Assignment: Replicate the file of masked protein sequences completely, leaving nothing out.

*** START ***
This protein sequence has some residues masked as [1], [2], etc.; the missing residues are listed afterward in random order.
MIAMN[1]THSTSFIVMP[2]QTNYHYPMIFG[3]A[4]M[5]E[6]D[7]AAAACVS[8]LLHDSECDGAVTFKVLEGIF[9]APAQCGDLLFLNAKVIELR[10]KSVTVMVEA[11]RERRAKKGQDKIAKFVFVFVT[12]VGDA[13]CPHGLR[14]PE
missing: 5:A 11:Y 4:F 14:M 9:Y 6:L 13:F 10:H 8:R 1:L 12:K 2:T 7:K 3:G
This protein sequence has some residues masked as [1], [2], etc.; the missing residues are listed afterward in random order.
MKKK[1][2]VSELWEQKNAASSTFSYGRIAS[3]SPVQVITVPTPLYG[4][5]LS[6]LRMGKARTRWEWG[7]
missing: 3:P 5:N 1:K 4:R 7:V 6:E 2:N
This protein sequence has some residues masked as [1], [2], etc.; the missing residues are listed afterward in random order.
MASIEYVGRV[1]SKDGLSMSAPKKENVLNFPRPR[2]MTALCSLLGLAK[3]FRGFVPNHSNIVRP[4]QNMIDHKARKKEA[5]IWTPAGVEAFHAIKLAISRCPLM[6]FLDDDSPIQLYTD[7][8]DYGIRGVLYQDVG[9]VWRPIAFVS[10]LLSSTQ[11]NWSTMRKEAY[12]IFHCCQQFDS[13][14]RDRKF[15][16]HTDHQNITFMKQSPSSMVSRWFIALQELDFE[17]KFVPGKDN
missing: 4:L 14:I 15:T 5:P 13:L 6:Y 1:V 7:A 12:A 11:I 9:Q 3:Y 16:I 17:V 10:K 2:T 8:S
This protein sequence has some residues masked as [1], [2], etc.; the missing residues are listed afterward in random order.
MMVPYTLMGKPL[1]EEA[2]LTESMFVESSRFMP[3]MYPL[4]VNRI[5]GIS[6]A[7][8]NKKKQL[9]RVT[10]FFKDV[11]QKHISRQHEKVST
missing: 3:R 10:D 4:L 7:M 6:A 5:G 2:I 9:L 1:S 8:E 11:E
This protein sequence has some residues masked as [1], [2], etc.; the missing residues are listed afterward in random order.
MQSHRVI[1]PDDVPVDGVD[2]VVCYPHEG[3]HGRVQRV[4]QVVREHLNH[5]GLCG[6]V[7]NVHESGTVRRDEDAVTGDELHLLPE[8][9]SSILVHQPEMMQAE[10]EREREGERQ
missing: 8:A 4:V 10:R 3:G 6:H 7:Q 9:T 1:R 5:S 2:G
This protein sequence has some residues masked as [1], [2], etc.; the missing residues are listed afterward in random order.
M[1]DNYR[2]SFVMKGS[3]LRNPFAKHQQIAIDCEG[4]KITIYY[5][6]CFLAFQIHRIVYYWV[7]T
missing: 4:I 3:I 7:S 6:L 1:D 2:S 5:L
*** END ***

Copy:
This protein sequence has some residues masked as [1], [2], etc.; the missing residues are listed afterward in random order.
MIAMN[1]THSTSFIVMP[2]QTNYHYPMIFG[3]A[4]M[5]E[6]D[7]AAAACVS[8]LLHDSECDGAVTFKVLEGIF[9]APAQCGDLLFLNAKVIELR[10]KSVTVMVEA[11]RERRAKKGQDKIAKFVFVFVT[12]VGDA[13]CPHGLR[14]PE
missing: 5:A 11:Y 4:F 14:M 9:Y 6:L 13:F 10:H 8:R 1:L 12:K 2:T 7:K 3:G
This protein sequence has some residues masked as [1], [2], etc.; the missing residues are listed afterward in random order.
MKKK[1][2]VSELWEQKNAASSTFSYGRIAS[3]SPVQVITVPTPLYG[4][5]LS[6]LRMGKARTRWEWG[7]
missing: 3:P 5:N 1:K 4:R 7:V 6:E 2:N
This protein sequence has some residues masked as [1], [2], etc.; the missing residues are listed afterward in random order.
MASIEYVGRV[1]SKDGLSMSAPKKENVLNFPRPR[2]MTALCSLLGLAK[3]FRGFVPNHSNIVRP[4]QNMIDHKARKKEA[5]IWTPAGVEAFHAIKLAISRCPLM[6]FLDDDSPIQLYTD[7][8]DYGIRGVLYQDVG[9]VWRPIAFVS[10]LLSSTQ[11]NWSTMRKEAY[12]IFHCCQQFDS[13][14]RDRKF[15][16]HTDHQNITFMKQSPSSMVSRWFIALQELDFE[17]KFVPGKDN
missing: 4:L 14:I 15:T 5:P 13:L 6:Y 1:V 7:A 12:A 11:I 9:Q 3:Y 16:I 17:V 10:K 2:T 8:S
This protein sequence has some residues masked as [1], [2], etc.; the missing residues are listed afterward in random order.
MMVPYTLMGKPL[1]EEA[2]LTESMFVESSRFMP[3]MYPL[4]VNRI[5]GIS[6]A[7][8]NKKKQL[9]RVT[10]FFKDV[11]QKHISRQHEKVST
missing: 3:R 10:D 4:L 7:M 6:A 5:G 2:I 9:L 1:S 8:E 11:E
This protein sequence has some residues masked as [1], [2], etc.; the missing residues are listed afterward in random order.
MQSHRVI[1]PDDVPVDGVD[2]VVCYPHEG[3]HGRVQRV[4]QVVREHLNH[5]GLCG[6]V[7]NVHESGTVRRDEDAVTGDELHLLPE[8][9]SSILVHQPEMMQAE[10]EREREGERQ
missing: 8:A 4:V 10:R 3:G 6:H 7:Q 9:T 1:R 5:S 2:G
This protein sequence has some residues masked as [1], [2], etc.; the missing residues are listed afterward in random order.
M[1]DNYR[2]SFVMKGS[3]LRNPFAKHQQIAIDCEG[4]KITIYY[5][6]CFLAFQIHRIVYYWV[7]T
missing: 4:I 3:I 7:S 6:L 1:D 2:S 5:L